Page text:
Why Obama Lost
Why did the Democrats do so poorly in last week’s elections in the US?
There are at least three plausible reasons. Topping the list must be the economy – the combination of stubbornly high unemployment rates, sluggish growth and seemingly endless mortgage foreclosures. A weak economy is always bad for the incumbent party.
A second possibility is latent prejudice, For many white, independent voters, the novelty of a non-white president might have worn off, and their prejudice could be covered by excuses such as the economy, out-of-control government finances, and loss of confidence in the policies of the president. They are all legitimate, if not convenient excuses.
Finally, President Obama has failed as a leader.
There is much more to being a leader than spelling out vague visions in beautifully crafted speeches. Eventually, the rhetoric sounds dull and loses its appeal. Actions speak louder than words!
Even abroad, the president’s speeches are beginning to fall flat. For example, Din Syamsuddin, the head of Muhammadiyah, one of Indonesia’s largest Islamic organizations, criticized President Obama’s speech in Indonesia: “His speech in Cairo raised a lot of hopes, but his speech today was repetitive and redundant.”
Moreover, increasingly the president seems to be Zelig-like in his speeches – he tells each audience what it wants to hear, even though he might have said something different to another audience.
To be a great leader, one must not only inspire; one must also convince others that it is important to move from here to there, and that s/he has selected the best “there”. The people must be willing and eager to follow. But this requires that a leader clearly sets out her/his goals so that the people understand where they are going. Furthermore, a leader needs to describe what the best path, to move from here to there, looks like. That is, a leader must describe clearly the policies and timelines needed to move ahead.
President Obama has failed to move beyond the stage of inspiration.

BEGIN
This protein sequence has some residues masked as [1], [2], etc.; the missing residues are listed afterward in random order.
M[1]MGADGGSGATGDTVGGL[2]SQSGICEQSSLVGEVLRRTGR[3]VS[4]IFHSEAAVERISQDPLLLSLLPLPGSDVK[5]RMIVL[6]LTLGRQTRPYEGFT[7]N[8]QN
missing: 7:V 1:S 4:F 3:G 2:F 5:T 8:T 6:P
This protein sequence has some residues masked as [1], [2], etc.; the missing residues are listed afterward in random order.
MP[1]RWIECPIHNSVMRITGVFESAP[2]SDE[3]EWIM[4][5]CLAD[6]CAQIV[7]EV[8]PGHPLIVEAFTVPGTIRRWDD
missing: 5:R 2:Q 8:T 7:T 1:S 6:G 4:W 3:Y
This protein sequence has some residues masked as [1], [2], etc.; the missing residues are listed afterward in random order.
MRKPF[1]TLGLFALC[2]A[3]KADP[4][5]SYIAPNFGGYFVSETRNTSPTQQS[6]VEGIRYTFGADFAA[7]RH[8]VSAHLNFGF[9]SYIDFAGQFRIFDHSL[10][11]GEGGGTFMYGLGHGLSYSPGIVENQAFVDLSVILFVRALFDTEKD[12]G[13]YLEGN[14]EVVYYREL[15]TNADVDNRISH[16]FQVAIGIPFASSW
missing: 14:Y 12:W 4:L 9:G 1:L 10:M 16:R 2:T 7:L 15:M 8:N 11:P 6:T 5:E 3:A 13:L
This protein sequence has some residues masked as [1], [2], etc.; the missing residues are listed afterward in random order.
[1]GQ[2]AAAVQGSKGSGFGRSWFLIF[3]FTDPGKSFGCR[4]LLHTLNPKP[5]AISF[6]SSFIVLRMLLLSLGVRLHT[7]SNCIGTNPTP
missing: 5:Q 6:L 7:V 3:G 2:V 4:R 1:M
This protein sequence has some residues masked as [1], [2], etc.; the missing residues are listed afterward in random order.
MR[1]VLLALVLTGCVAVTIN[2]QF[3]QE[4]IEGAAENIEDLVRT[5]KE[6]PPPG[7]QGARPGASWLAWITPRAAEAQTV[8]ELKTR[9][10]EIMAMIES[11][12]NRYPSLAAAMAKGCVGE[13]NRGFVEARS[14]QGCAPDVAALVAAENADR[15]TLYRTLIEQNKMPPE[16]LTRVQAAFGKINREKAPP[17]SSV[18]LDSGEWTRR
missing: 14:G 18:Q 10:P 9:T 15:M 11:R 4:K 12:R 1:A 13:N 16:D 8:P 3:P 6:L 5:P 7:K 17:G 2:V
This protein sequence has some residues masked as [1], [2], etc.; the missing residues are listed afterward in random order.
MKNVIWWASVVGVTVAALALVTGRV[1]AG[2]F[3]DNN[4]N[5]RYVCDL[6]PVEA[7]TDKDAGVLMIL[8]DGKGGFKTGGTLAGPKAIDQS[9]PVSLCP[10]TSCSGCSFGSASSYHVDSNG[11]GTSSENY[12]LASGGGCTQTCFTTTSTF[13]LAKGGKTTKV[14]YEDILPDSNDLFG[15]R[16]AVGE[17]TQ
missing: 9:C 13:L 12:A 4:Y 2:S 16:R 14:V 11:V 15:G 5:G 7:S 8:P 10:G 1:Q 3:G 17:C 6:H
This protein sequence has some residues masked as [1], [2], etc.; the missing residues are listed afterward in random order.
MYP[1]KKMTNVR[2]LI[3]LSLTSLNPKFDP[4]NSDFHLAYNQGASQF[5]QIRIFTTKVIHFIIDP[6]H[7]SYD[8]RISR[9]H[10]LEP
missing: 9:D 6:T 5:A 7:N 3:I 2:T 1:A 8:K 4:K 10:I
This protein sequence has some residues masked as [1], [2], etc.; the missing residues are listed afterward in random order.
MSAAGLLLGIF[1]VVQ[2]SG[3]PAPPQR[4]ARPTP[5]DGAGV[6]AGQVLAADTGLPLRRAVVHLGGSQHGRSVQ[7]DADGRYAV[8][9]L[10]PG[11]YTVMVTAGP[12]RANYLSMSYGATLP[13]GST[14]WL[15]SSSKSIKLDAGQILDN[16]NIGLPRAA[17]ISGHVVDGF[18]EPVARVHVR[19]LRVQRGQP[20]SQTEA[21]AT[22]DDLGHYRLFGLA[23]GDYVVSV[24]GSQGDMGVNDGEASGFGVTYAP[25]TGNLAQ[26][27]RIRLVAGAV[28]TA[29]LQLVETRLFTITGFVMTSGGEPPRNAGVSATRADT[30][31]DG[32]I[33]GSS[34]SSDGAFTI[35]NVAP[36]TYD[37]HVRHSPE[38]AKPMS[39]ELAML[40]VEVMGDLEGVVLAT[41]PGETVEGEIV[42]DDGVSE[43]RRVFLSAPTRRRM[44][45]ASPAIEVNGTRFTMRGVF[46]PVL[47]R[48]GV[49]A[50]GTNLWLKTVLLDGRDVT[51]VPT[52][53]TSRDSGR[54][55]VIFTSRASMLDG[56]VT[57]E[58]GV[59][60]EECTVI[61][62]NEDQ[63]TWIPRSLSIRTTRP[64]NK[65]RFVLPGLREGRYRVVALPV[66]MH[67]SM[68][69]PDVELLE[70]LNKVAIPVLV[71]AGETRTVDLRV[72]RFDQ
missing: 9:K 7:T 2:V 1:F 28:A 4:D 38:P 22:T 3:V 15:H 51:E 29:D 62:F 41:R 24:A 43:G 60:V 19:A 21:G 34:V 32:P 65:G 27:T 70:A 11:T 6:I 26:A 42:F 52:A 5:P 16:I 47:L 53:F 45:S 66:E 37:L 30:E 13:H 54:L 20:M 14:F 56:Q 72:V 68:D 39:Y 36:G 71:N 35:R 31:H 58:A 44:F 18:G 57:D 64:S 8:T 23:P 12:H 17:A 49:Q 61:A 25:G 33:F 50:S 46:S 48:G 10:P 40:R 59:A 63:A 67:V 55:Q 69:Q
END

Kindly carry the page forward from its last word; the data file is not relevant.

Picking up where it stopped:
Consider the three major policy initiatives enacted during the first two years of his presidency – the economic stimulus, healthcare reform, and reform of the financial system. I do not even raise energy reform, which never materialized because he did not care enough to fight for it.
In none of these cases did he take the lead and set out his major goals, with the possible exception of universal coverage for healthcare. He effectively outsourced all three policies to Congress.
In the case of the economic stimulus package, it is difficult to highlight two or three major initiatives with longer-term impacts. The package appeared to contain a hodge-podge of measures, largely in the form of pork.
The healthcare legislation evolved as a hydra-like, gigantic creature, incomprehensible to all but a few lawyers and lobbyists. Did Obama really want or believe that the country needed a 2,000 plus page, piece of legislation written in legalese of the highest order?
Financial reform also seemed to follow the same path as healthcare. It wasn’t till late in the game that Obama came out in favor of the recommendations made by Paul Volcker, and even then, he did not enthusiastically embrace them as his own. Prior to Volcker coming onto the scene, can anyone remember what Obama’s two or three principal objectives were for financial reform?
The resulting legislation is so complex and confusing that no one really understands how it will play out. Court challengers already are underway.
If the president had acted as a leader, then maybe some of the electorate who voted against the Democrats might have forgiven him for the poor state of the economy, and continued to support him and his Party.
Fortunately for the president, there are two years till the next election, and if the economy turns around sufficiently, all might not be lost. However, if he does not begin to show people that he is a leader who stands for something concrete, he might squander the advantage of a strong economy.
The opinions expressed in this blog are personal and do not reflect the views of either Global Brief or the Glendon School of Public and International Affairs.